The blogosphere is riddled with parenting pieces. One that caught my eye recently was entitled: “Why I Won’t Be Giving Your Kid a Birthday Present.” The title sounds more antagonistic than Victoria Fedden’s actual piece actually is. Her article tackles materialism and suggests that experiences matter more.
As the mother of “an extroverted 5-year-old,” she writes, about going often to “pretty over the top” events that net the birthday child “an avalanche of abundance.” She states: “Children today have too much stuff (my own included)…I’m not ungrateful, but I strongly believe that all of this excess breeds a terrible sense of indifference.”
On the heels of my own son’s 9th birthday, I heartily agree. In his younger years I was able to bring him onside with the idea of a food pantry or animal shelter drive instead of presents. But as he got older, and saw the loot his friends were bringing in, he resisted. Yet this year some of his presents remain unopened weeks later! He enjoyed the unwrapping part, but hasn’t actually taken the items out of their boxes!
Meaningful Experiences Matter More
Fedden’s point is that children remember the playing with their friends more than the presents. So her vow now is to gift kids “with something a lot more important: meaningful experiences.”
She suggests she will take a child to a picnic with her daughter, or the zoo, or a movie — creating a memorable experience for both the birthday celebrant and her own child. She writes: “Above all, the greatest gift we can ever give our kids is to teach them to build lasting relationships with others — relationships based on laughter and good memories and delightful experiences.”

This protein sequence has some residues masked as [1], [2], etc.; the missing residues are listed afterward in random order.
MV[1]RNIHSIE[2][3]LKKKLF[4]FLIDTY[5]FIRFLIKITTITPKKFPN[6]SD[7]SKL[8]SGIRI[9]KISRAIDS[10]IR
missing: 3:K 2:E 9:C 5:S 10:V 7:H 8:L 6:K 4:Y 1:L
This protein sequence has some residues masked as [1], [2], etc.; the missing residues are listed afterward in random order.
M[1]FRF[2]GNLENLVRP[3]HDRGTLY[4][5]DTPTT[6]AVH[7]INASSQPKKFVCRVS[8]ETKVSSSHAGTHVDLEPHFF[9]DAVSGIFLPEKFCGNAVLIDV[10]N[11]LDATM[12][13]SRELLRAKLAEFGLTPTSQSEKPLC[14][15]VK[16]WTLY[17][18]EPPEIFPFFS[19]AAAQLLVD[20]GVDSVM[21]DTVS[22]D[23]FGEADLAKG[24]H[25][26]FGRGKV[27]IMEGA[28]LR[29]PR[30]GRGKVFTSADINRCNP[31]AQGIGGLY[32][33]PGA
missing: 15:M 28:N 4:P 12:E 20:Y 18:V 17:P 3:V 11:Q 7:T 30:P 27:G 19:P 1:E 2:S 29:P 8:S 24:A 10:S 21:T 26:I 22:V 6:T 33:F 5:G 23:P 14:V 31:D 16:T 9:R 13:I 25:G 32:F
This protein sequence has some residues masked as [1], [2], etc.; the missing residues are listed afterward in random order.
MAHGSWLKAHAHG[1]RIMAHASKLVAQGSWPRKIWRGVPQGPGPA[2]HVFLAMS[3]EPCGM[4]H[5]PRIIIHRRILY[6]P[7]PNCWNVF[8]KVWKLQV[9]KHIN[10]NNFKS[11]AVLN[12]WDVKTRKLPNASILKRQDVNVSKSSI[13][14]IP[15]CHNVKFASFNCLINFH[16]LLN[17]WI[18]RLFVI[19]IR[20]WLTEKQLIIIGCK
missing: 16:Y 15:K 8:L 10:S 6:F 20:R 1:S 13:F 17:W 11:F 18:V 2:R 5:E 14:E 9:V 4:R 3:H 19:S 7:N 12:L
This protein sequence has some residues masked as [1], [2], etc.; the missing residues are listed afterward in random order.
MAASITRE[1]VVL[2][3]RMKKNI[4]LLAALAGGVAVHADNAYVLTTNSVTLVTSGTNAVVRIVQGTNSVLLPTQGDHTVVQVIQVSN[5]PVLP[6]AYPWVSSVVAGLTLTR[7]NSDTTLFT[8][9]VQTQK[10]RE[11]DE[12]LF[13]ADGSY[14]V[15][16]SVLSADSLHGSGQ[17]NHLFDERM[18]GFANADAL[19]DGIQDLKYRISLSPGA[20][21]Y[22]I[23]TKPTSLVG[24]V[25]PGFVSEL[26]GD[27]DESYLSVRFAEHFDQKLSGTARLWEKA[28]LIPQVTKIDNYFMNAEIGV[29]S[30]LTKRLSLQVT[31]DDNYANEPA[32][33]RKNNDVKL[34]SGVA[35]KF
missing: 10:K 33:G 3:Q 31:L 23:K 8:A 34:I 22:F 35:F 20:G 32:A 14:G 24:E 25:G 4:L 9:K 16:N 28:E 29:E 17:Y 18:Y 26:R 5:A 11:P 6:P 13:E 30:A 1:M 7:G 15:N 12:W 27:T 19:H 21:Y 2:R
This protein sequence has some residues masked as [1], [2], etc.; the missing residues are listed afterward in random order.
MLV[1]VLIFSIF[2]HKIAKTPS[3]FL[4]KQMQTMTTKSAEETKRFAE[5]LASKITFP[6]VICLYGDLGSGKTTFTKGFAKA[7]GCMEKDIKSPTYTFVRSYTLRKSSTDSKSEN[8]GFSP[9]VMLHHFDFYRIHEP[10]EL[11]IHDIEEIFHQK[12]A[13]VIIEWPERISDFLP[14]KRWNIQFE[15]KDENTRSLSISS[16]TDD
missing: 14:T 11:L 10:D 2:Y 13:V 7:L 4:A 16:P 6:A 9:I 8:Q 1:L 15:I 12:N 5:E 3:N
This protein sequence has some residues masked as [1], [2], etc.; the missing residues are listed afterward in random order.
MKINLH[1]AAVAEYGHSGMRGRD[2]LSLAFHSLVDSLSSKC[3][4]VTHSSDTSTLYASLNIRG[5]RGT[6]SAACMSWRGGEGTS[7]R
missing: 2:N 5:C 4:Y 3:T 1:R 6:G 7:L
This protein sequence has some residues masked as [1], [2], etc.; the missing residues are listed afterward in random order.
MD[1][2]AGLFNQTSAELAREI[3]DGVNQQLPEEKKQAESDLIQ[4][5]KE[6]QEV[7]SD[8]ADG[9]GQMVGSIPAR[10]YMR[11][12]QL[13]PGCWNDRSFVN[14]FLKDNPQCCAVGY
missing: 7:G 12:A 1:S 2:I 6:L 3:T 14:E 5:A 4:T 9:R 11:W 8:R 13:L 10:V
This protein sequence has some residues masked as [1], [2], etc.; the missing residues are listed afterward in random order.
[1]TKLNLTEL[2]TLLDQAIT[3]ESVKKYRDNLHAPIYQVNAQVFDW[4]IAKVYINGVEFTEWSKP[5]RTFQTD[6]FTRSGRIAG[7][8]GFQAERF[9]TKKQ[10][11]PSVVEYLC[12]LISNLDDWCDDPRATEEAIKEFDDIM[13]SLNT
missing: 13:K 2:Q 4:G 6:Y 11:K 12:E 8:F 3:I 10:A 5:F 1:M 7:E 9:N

I tried this idea of favoring experiences over goods on my son’s birthday this year by giving him a coupon book of experiences such as:
- Going to a store for his favorite dessert
- Inviting a friend over to watch a movie
- Time at a trampoline park
- Playing Frisbee golf with a parent
The one he was dying to use was playing one sport of his choosing in our cul de sac with both parents. We all went out and kicked the soccer ball around — and I think it’s safe to say we all had fun.
Favoring experiences over items is something I want to keep trying to value.
My confidence in the choice was only helped when I overheard my son showing his friends (over for a birthday sleepover) the gifts he’d already received and raving first about his cool coupon book of experiences.
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